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Jknight611

2.5 HP Suzuki

81 posts in this topic

For the record, modern automobiles are required to have fuel systems which are ethanol tolerant.   The durability testing is done with "normal" gasoline (E15).  I verified this with my colleagues still working in the automotive industry.  Now, if you have an old car, like our '86 VW Cabriolet "ice cream car", you should probably use only ethanol-free fuel.  

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What's everyone's opinion on the old Seagull outboards?  I just saw one on Craigslist, and it's in great shape (cosmetically, anyway).  I used to just laugh at them, but I now am more open minded, especially at 28#.

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What's the fuel mix on those things; 16:1?   I get the "evil eye" for using my 2007 (26lb) 3.5hp two stroke that burns 50:1 gas/oil fuel ratio.   I can only imagine the reaction the cloud of blue smoke from a Seagull would receive.   Of course, the old motor looks cool and if you don't run it the mileage and emissions are pretty good.  

     

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I've had 2 seagulls- the really simple ones with no clutch or recoil starters. They were dependable and hell for stout but crude. I had one on a 16' ply Great Pelican, and it seemed to go as fast towing a 20' inboard/outboard as lone boat! The thing that wouldn't work today is the starting procedure. The instructions said to press the brass button on top of the 'carb' until you see a sheen on the water. I say 'carb' because I was told by someone who knows that it isn't really a carburetor but a mixing valve, sort of like a model airplane motor. The 'shear pin' was a spring of about 3/16 wire that wound 3 or 4 turns around the prop shaft and had the ends turned out to engage the prop & shaft. If you get one be REAL careful not to hit anything- Heaven only knows where you could find another. If memory serves, the mix was 10 to 1. Especially since they are out of production, I don't think I would buy another.

 

Best regards

Alex

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More on the "oil-level" indicator.

 

I tried [again] to photo the oil-level indicator.  But I couldn't get the photo to show clearly the actual oil level.  So I sketched what I saw onto the relevant page in the owner's manual.  The shaft was vertical.  Here is my sketch:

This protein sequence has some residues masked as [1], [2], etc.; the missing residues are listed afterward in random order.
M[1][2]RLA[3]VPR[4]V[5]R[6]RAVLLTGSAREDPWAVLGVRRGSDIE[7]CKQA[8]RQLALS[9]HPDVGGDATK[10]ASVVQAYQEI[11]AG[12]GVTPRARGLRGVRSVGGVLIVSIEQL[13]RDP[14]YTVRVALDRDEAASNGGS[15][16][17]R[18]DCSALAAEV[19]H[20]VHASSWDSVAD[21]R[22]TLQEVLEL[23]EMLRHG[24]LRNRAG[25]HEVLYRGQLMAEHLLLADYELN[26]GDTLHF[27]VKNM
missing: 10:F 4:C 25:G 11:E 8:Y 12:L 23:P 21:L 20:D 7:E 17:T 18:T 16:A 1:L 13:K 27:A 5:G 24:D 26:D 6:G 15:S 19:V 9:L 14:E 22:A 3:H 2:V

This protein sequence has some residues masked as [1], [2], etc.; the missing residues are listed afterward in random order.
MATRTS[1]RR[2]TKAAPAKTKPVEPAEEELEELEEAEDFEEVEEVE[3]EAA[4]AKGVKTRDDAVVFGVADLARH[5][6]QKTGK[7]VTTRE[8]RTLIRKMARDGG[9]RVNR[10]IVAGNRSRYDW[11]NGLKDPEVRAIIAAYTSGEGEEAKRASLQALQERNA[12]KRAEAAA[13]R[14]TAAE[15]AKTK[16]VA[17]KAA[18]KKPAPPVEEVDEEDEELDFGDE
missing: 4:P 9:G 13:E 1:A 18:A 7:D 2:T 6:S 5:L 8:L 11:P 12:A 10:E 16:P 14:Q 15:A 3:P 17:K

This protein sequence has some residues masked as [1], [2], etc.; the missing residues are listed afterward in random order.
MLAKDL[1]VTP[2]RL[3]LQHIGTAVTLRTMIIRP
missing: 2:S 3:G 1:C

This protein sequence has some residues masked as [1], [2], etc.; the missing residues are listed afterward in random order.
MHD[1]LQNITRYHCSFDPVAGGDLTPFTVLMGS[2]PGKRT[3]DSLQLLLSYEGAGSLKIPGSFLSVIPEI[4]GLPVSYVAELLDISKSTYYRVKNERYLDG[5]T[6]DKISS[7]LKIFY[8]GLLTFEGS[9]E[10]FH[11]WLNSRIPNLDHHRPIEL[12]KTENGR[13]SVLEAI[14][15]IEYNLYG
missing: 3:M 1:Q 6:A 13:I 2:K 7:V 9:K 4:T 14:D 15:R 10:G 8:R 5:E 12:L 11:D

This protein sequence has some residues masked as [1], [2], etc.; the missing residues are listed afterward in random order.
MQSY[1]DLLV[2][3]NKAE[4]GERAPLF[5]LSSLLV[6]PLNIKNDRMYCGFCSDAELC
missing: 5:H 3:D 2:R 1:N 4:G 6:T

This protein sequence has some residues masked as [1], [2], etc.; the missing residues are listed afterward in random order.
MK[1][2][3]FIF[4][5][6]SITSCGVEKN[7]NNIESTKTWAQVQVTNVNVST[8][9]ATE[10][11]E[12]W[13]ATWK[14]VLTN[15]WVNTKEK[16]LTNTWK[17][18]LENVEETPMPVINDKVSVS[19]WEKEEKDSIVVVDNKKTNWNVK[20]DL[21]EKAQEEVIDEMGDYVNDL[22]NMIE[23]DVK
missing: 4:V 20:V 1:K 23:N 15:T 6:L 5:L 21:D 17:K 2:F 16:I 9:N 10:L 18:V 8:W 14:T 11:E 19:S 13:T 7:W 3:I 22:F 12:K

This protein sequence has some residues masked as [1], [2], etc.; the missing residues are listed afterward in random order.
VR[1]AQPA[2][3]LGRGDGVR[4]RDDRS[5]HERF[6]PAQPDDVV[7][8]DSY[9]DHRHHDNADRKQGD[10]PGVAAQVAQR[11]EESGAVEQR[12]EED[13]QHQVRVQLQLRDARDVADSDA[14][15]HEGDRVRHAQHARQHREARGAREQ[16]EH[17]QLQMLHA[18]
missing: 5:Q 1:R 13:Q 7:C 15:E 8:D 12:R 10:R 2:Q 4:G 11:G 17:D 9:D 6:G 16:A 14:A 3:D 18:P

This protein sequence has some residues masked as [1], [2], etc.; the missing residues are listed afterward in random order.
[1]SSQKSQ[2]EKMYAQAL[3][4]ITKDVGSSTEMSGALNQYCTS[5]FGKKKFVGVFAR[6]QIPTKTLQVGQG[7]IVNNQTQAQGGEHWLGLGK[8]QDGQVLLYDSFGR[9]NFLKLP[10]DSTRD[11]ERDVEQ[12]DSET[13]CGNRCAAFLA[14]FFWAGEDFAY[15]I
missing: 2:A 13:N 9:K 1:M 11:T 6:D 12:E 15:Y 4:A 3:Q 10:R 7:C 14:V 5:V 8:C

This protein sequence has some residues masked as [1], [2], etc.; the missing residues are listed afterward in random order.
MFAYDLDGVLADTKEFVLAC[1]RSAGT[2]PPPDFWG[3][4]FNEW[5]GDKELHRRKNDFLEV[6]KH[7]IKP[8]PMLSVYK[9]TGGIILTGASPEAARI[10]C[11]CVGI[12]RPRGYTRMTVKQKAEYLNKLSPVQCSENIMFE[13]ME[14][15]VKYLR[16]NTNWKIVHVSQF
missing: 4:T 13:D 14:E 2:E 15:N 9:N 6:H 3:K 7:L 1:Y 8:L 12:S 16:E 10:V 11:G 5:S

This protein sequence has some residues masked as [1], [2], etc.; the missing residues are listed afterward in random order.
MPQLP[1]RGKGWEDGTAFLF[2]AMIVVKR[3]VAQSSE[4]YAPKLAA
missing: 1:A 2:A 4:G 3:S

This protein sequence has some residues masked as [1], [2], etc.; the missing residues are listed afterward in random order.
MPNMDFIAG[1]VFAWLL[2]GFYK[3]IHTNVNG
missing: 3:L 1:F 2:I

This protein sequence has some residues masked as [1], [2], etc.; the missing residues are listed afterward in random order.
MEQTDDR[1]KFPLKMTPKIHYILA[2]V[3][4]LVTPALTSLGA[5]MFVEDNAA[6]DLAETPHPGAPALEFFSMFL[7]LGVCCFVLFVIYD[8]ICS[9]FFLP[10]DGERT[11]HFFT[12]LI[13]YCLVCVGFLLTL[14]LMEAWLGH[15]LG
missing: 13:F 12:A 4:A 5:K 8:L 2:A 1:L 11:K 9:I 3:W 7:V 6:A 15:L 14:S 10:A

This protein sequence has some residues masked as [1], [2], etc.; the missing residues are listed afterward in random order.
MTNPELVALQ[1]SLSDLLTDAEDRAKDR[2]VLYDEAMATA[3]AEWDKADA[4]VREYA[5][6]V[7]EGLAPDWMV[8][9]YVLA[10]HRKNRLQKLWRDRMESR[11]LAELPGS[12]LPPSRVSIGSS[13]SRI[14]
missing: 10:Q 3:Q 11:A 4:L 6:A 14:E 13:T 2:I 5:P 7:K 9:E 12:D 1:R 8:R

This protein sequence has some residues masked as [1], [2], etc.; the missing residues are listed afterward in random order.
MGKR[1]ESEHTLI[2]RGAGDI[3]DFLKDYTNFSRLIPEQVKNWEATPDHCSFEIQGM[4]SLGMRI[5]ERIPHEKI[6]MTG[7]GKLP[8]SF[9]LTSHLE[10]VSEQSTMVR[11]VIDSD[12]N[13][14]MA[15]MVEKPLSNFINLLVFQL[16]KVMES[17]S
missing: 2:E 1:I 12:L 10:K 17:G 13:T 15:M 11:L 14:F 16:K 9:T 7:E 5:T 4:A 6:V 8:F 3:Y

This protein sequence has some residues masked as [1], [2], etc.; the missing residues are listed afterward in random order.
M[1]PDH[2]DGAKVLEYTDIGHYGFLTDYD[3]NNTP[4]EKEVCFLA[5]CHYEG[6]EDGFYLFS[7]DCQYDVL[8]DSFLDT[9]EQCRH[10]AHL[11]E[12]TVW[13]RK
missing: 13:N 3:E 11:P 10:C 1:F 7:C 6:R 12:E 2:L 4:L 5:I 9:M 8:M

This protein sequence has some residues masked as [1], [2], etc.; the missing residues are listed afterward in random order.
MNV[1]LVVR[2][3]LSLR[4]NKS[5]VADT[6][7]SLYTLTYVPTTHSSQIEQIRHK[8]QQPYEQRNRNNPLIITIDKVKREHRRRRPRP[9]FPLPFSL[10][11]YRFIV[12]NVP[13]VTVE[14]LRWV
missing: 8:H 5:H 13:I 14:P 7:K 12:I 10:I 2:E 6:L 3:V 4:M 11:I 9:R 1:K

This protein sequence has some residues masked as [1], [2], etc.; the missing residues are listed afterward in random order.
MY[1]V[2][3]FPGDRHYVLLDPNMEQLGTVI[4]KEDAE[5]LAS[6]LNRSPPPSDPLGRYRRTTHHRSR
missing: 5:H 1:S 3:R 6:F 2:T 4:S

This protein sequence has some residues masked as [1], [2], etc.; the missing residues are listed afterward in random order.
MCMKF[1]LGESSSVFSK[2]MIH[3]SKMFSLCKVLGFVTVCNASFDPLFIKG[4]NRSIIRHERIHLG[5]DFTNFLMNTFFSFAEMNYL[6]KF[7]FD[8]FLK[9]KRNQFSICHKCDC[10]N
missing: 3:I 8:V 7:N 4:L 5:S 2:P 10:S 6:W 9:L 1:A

image.thumb.jpeg.5a21c62744ba28fa8917dd7986d1aa23.jpeg

 

My opinion is that the oil-view window is useful only to alert [you] that oil is probably too low if it doesn't show AT ALL in the window.  If oil shows, then you're ok.

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Thanks, alexscott.  I'm also wary of buying British antiques. But all this talk of oil levels, hydro lock, and that extra 10# has got me reluctant to buy into modern technologies.

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I just looked at the old tool box I used to carry, and the fuel oil ratio is actually 25:1. If the blue smoke is not a deal breaker, a modern 2 stroke would probably give the light weight & reliability.

 

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Thanks, alexscott.  I'm also wary of buying British antiques. But all this talk of oil levels, hydro lock, and that extra 10# has got me reluctant to buy into modern technologies.

I live in the Appalachian foothills. Blue smoke is a way of life in these parts!

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OK Peter, my first one was a 74 and must have used 10:1. The second from the 80's used 25:1 as noted on the toolbox.

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Dare I admit this?  I'm actually going to play with putting a weedeater motor on the transom of the boat!  Sounds like a fun project, anyway.  As of April 14th, I'll be happily retired (again), and will have more time than money.  Check  it out!  

 

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WHAAT? I can't hear you!  Yeah, I know. I have a feeling that I'll use it as much as you use oars.  LOL

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I might change my mind about the seagull- I could put up with almost anything to avoid that chainsaw racket

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I hear you, alexscott.  (Haven't fired it up, yet.)  But here's the deal.  I'm the proud owner of an open sailboat.  I build her for day sailing and fishing.  Camp-cruising is a new concept for me, an experimental thing.  Not sure how much of it I'll even do.  For now, I'm trying to focus my spending where most of my activity is.  Currently, extended cruises aren't that big a factor.  The chainsaw motor seems like a cheap entry fee into the world of cruising.  If the bug bites me hard, I'll take the plunge on a "real" motor.

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Yessir. I

 notched the transom a bit to get room for the lower unit to clear the bottom when pivoting it around for reverse.

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